The Office (2001–2003)
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It's David last day and he is outwardly very calm about it all. The company has sent a writer to interview him for an article on leadership and his idea is to dictate the contents rather ... See full summary »


Ricky Gervais (creator), Ricky Gervais | 2 more credits »


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Episode cast overview, first billed only:
Ricky Gervais ... David Brent
Martin Freeman ... Tim Canterbury
Mackenzie Crook ... Gareth Keenan
Lucy Davis ... Dawn Tinsley
Patrick Baladi ... Neil Godwin
Stacey Roca ... Rachel
Joel Beckett ... Lee
Olivia Colman ... Helena
Stirling Gallacher ... Jennifer Taylor-Clark
Tom Goodman-Hill ... Ray
Jennifer Hennessy ... Jude (as Jennifer Hennesey)
Ewen MacIntosh ... Keith (as Ewen Macintosh)
Jamie Deeks Jamie Deeks ... Jamie
Ben Bradshaw Ben Bradshaw ... Ben
Patrick Driver Patrick Driver ... Patrick


It's David last day and he is outwardly very calm about it all. The company has sent a writer to interview him for an article on leadership and his idea is to dictate the contents rather than answer any of her questions. He thinks he has a bright future as a trainer but gets bad news on that front as well. He tries to reverse Neil's decision but to no avail. Tim decides it's time to have a chat with Dawn. Gareth is convinced that he's in line to replace David. Written by garykmcd

Plot Summary | Add Synopsis


Comedy | Drama


TV-14 | See all certifications »






Release Date:

4 November 2002 (UK) See more »

Company Credits

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Technical Specs


Sound Mix:




Aspect Ratio:

1.78 : 1
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Did You Know?


This episode reunites Olivia Colman with Martin Freeman and Ricky Gervais who worked together on TV comedy series Bruiser (2000) where the latter wrote many of the skits. See more »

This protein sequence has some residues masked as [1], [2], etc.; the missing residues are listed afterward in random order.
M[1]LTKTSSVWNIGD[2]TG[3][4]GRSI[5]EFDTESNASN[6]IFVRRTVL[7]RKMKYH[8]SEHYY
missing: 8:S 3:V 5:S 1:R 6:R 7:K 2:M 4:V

At about the 12 minute mark. Tim is 'drinking' from a cup that still has the original bar code Point Of Sale sticker on the bottom indicating it has never been washed. See more »


Tim Canterbury: Sheila, what do you look for in a bloke?
Sheila: [uncomfortably long pause] I like blacks.
See more »

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User Reviews

End of the line
15 January 2009 | by MaxBorg89See all my reviews

Whereas most TV shows spend years trying to construct a perfect character arc, Stephen Merchant and Ricky Gervais managed to perfectly develop the idiot boss David Brent over the course of just twelve episodes (plus an additional evolution in the Christmas Specials). Brent's journey as one of the icons of British television comes to a head here, in the most ironically dramatic half-hour ever written for the series.

Actually, there is some real drama as well: Dawn is leaving Wernham Hogg alongside Lee, and Tim has to think about a proper way to say goodbye to her without screwing up like he did in the fourth episode of Season One. The ironic drama lies in the fact that Neil and Jennifer reveal to David that he is getting fired (no need to ask why, right?), and the news don't exactly break anyone's heart (even Gareth keeps his cool, but then again he's to busy nagging Rachel about her relationship with Tim). And just to make things worse, the representatives of Cooper and Webb, for whom David did a motivational seminar two episodes ago (the one with the horrifying Tina Turner cover), tell him his services will no longer be required. Not only do the cameras capture every moment of this, but so does also a journalist who's going to write an article about David. To say he's having a bad day is a gross understatement.

From the first scene of the first episode, there were numerous signs of this being the inevitable climax of the show's limited run (Gervais and Merchant were reportedly influenced by the fact that Fawlty Towers, generally considered the best British sitcom of all time, lasted a mere twelve episodes, thus ending in its prime and not taking the chance of slipping into mediocrity), and though this isn't the real series finale it feels like each character's journey (Brent's most obviously) has reached its final destination, while still leaving the door open for further developments (hence the Christmas Specials).

As contrived as it may sound, it was good while it lasted. And now for the biggest irony of all: we will really miss David Brent.

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